Small amounts of cyanide can be detoxified by the human body but high exposures over a short duration can result in severe adverse health effects (i.e., cyanide poisoning). There is currently a lack of consistent criteria to classifying an apricot kernel as either bitter or sweet and, as a result, the proposed modifications to the List of Contaminants and Other Adulterating Substances in Foods will apply to all apricot kernels sold for human consumption.

In 2009, Health Canada conducted a health risk assessment for cyanide in bitter apricot kernels and issued an advisory on the Department's website indicating that there is a concern about the potential health effects associated with large numbers of bitter apricot kernels being consumed on a regular basis, particularly by young children, and that adults should not consume more than three kernels per day, ground and mixed with other foods.

Between 2013 and 2017, 195 inquiries were received by provincial poison control centres relating to the consumption of apricot kernels (bitter or sweet not specified). While no severe effects were reported, 86% of all calls were described as ‘unintentional' exposure, suggesting that the consumer was not aware that the apricot kernels contained potentially elevated levels of cyanogenic glycosides/cyanide.

In November 2017, Health Canada published a reminder of the 2009 consumer advisory and further recommended that bitter apricot kernels not be eaten by children. Health Canada also further assessed how these products are sold through surveys in seven major urban centers across Canada. Apricot kernels were sold in approximately 50% of the 45 stores surveyed. They are most commonly sold at health food stores and certain ethnic food stores, either pre-packaged or in bulk. Apricot kernels are typically available for sale as whole or half kernels. They may also be sold ground and used as an ingredient in other foods and beverages.

In 2018, the Department updated its health risk assessment for apricot kernels and confirmed that Health Canada's 2009 consumption advice, that adults should not consume more than three bitter apricot kernels per day, continues to be protective of human health. Health Canada is also not aware of any confirmed reports of cyanide poisoning from the consumption of bitter apricot kernels since the original advice was first issued in 2009. However, to further protect the health of Canadians, particularly those who are not aware of Health Canada's advisory and who may consume apricot kernels in a manner that could potentially put them at risk for cyanide poisoning, Health Canada is taking a precautionary approach and proposing further risk management action as described above.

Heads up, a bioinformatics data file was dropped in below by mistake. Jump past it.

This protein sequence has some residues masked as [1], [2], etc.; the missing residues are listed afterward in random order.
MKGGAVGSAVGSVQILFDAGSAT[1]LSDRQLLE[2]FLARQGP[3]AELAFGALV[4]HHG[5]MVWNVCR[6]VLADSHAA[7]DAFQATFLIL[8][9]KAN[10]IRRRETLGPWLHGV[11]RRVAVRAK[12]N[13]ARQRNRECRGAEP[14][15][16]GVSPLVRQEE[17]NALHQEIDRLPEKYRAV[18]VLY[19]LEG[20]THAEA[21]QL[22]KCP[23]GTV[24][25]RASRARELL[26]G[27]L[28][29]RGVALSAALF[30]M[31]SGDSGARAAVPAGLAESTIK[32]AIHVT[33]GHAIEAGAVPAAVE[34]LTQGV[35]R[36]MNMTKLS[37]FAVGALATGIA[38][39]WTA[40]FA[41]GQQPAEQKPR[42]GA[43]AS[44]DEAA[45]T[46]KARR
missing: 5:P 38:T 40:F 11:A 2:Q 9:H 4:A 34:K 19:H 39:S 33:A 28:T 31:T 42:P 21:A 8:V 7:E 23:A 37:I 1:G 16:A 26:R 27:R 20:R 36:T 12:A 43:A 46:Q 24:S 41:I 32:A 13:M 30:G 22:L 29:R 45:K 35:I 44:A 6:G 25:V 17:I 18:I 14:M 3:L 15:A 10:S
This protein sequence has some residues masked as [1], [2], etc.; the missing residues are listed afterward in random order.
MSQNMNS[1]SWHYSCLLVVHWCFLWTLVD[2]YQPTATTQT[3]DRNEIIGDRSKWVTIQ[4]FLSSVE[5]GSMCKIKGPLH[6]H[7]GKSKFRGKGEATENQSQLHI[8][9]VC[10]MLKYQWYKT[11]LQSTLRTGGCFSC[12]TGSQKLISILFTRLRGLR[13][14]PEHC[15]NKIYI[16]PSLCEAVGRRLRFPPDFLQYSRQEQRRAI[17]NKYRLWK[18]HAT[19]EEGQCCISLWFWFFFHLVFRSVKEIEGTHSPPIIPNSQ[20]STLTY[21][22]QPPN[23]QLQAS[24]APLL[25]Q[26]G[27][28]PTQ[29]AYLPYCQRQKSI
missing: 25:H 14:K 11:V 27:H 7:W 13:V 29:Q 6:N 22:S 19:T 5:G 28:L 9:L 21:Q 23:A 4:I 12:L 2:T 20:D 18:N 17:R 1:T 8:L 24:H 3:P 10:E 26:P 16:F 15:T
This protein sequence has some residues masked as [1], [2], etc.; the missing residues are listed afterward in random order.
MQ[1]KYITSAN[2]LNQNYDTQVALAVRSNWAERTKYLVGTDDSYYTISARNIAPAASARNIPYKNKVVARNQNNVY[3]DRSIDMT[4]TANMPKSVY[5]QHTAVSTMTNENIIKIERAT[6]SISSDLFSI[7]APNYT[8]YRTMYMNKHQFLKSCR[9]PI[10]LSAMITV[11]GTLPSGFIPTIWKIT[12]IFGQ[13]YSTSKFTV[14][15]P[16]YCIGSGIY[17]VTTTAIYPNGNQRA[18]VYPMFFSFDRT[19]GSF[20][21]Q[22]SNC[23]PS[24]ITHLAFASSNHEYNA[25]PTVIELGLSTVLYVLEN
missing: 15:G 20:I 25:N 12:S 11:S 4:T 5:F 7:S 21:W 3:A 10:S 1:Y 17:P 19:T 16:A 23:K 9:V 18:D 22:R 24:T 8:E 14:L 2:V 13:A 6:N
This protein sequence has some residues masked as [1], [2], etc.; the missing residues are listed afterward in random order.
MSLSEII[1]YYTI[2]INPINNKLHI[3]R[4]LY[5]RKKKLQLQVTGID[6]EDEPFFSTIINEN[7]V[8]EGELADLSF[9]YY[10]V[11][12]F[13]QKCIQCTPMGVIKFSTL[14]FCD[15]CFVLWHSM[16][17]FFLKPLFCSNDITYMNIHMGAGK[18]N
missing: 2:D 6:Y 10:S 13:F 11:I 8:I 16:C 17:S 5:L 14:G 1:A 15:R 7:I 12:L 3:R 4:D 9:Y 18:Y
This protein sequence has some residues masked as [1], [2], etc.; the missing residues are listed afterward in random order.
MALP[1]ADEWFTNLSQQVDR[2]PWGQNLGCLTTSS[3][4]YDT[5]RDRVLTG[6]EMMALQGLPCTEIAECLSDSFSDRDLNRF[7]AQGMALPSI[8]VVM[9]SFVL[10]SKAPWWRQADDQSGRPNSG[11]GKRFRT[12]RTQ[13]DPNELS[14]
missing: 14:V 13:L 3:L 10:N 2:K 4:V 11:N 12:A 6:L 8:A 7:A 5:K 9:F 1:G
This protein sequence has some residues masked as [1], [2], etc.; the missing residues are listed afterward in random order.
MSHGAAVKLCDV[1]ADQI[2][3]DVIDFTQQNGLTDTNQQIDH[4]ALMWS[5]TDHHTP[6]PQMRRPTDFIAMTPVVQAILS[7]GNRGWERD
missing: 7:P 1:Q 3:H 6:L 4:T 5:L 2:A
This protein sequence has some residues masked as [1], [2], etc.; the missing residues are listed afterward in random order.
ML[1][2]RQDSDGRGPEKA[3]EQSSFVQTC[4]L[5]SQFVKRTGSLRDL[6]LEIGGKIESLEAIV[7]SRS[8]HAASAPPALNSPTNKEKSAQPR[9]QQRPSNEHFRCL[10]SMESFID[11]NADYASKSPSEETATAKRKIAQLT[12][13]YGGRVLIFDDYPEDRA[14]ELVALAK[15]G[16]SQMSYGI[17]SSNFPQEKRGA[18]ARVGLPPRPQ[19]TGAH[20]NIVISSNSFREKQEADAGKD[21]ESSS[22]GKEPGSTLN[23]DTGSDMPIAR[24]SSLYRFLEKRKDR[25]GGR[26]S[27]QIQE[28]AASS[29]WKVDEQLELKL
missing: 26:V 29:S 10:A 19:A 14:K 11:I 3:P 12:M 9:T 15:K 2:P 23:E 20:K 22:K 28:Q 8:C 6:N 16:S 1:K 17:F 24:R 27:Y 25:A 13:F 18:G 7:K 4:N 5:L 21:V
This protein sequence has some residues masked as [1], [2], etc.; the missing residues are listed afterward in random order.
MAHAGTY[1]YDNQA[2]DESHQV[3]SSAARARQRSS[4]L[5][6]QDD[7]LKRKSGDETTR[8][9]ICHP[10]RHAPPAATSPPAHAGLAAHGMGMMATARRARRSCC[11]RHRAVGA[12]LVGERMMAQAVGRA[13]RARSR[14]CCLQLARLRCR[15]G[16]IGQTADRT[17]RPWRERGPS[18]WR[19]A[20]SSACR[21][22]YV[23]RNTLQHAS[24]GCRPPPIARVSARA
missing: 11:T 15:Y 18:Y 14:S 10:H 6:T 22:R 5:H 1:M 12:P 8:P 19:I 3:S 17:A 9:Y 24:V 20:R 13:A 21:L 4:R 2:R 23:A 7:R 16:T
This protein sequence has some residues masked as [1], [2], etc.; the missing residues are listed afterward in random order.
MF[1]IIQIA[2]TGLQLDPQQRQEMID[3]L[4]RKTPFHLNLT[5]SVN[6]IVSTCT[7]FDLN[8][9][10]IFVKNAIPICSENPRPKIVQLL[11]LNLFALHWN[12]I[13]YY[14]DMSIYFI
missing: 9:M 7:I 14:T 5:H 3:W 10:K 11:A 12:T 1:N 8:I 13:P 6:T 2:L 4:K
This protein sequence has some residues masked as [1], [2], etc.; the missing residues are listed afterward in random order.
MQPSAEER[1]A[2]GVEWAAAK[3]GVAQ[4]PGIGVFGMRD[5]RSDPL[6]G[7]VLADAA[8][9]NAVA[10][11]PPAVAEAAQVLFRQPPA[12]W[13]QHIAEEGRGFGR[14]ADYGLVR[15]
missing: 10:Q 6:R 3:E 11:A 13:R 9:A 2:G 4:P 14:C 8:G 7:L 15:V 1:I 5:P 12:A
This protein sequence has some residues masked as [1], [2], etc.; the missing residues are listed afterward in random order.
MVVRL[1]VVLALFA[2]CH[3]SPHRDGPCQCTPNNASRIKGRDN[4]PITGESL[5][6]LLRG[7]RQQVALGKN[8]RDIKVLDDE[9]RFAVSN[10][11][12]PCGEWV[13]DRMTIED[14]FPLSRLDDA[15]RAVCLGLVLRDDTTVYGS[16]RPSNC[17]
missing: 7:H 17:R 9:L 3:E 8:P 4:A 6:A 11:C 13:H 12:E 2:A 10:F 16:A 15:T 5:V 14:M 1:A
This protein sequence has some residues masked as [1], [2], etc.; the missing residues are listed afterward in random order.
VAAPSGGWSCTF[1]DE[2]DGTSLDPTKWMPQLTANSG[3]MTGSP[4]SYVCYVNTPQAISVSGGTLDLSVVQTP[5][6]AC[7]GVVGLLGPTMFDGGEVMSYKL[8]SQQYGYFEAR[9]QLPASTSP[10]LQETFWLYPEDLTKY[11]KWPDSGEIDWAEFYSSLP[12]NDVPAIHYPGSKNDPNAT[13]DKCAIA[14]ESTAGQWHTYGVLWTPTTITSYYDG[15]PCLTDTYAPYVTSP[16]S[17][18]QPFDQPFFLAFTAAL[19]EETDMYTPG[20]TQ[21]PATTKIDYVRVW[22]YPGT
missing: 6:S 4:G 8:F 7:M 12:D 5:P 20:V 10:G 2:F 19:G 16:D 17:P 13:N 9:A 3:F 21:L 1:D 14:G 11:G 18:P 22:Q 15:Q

Other Considerations

Amygdalin is often incorrectly referred to as “laetrile” or “vitamin B17”. Laetrile, a compound manufactured from amygdalin, has historically been associated with health claims, such as the prevention and treatment of cancer. Health Canada has not approved any medicinal or natural health uses of apricot kernels, laetrile or “vitamin B17” and does not permit cancer treatment claims for natural health products.

Paragraph D.01.004 (1)(a) of the Regulations also prohibits making a statement or claim concerning the vitamin content of a food unless the vitamin is set out in column 1 of Part 2 of the ‘Table of Daily Values'. As vitamin B17 is not listed in this table, Health Canada considers any food, including apricot kernels, making a statement or claim relating to its vitamin B17 content to be in violation of the Regulations.

Other Relevant Information

International Regulatory Actions

Other food regulatory organizations have taken similar precautionary approaches to managing the potential risk associated with the consumption of apricot kernels.

In 2017, the European Commission (EC) established an ML of 20 ppm for hydrocyanic acid (cyanide) in unprocessed, whole, ground, milled, cracked, chopped apricot kernels placed on the market for the final consumer (Commission Regulation EU 2017/1237). The EC ML applies to both the sweet and bitter varieties of apricot kernels. The United Kingdom Food Safety Authority also applies the EC ML.

In 2015, Food Standards Australia New Zealand (FSANZ) prohibited the retail sale of raw apricot kernels as a food (Food Standards Code Standard 1.1.1), with the exception of apricot kernels used as an ingredient in a food for sale if the kernels have been or will be subject to processing or a treatment that renders them safe for human consumption (Food Standards Code Standard 1.4.4).

In 2015, the German Federal Institute for Risk Assessment (BfR) issued a consumption advisory for bitter apricot kernels recommending that consumption be limited to no more than two kernels per day. The BfR also suggests that the packaging of bitter apricot kernels should carry warnings of potential health risks and state the recommended maximum daily intake.

The United States Food and Drug Administration (US FDA) has not developed any specific regulation or advice relating to apricot kernels consumed as a food.

Implementation and Enforcement

One of the three proposed options will be effective the day on which they are published in Part 1 or Part 2, or both Parts, of the List of Contaminants and Other Adulterating Substances in Foods. Health Canada proposes to publish the changes to the List following the close of the 75-day comment period and after considering the information regarding the three options. Changes to the List of Contaminants and Other Adulterating Substances in Foods will be announced via a Notice of Modification which will be published on Health Canada's Website.

The Canadian Food Inspection Agency is responsible for the enforcement of the food-related aspects of the Act and its associated regulations.

Contact Information

For additional information or to submit comments or information related to this proposal, please contact:

Bureau of Chemical Safety, Food Directorate
251 Sir Frederick Banting Driveway
Tunney's Pasture, PL: 2202C
Ottawa, Ontario K1A 0L2
E-mail: hc.bcs-bipc.sc@canada.ca

If communicating by e-mail, please use the words Cyanide in Apricot Kernels (NOP C-2018-1) in the subject line of your e-mail. Health Canada is able to consider information received by March 4, 2019, 75 days from the date of this posting.